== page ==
If Jesus were trying to market his own brand, he would be an abject failure by current standards, at least if we take today’s Gospel at face value. “Buy into my name and you will be hated by all men!” “Buy my brand and you will be persecuted and imprisoned!” “Come join me and you will be betrayed by parents, relations and friends!” Not exactly thrilling.
If you take a closer look at the Gospel reading, Jesus starts with the Temple in Jerusalem and ends with cosmic catastrophe. The Temple was the arch-symbol of the Jewish religion, but Jesus predicts its destruction and claims (in a different part of the Gospel) that the destruction is the result of his being rejected by the Jewish establishment. The fate of Judaism is tied in with the fate of Jesus. They would destroy the temple of His Body on the Cross, a premonition of the destruction of Jerusalem and the Temple in the year 70 AD.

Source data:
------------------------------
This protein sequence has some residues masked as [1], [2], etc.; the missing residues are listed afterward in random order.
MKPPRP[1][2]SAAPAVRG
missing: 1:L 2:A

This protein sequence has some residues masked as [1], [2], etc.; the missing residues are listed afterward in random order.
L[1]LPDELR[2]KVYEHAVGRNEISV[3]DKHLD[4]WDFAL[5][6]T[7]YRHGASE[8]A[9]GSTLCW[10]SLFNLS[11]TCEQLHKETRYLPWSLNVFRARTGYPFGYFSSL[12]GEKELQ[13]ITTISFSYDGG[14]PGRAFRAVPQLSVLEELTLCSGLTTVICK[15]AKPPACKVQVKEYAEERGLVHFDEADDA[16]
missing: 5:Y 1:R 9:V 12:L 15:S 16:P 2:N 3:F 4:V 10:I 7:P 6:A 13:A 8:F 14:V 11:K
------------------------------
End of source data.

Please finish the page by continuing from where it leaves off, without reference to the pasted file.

Jesus also gives to understand that “nation will rise against nation” because of him. International war! Nature itself will be disturbed by the refusal to accept him: there will be famines and plagues on earth and fearful sights in the heavens. In all this, surely he is exaggerating?
Well, if he is the Son of God “in whom all things were made” and “in whom all things hold together” (as St. Paul says), then clearly, to the extent he is rejected, contested, opposed, and killed, it is not only not an exaggeration but a logical consequence that the whole of creation, the whole of humanity will find the measure of its stability and peace to the degree that it accepts him.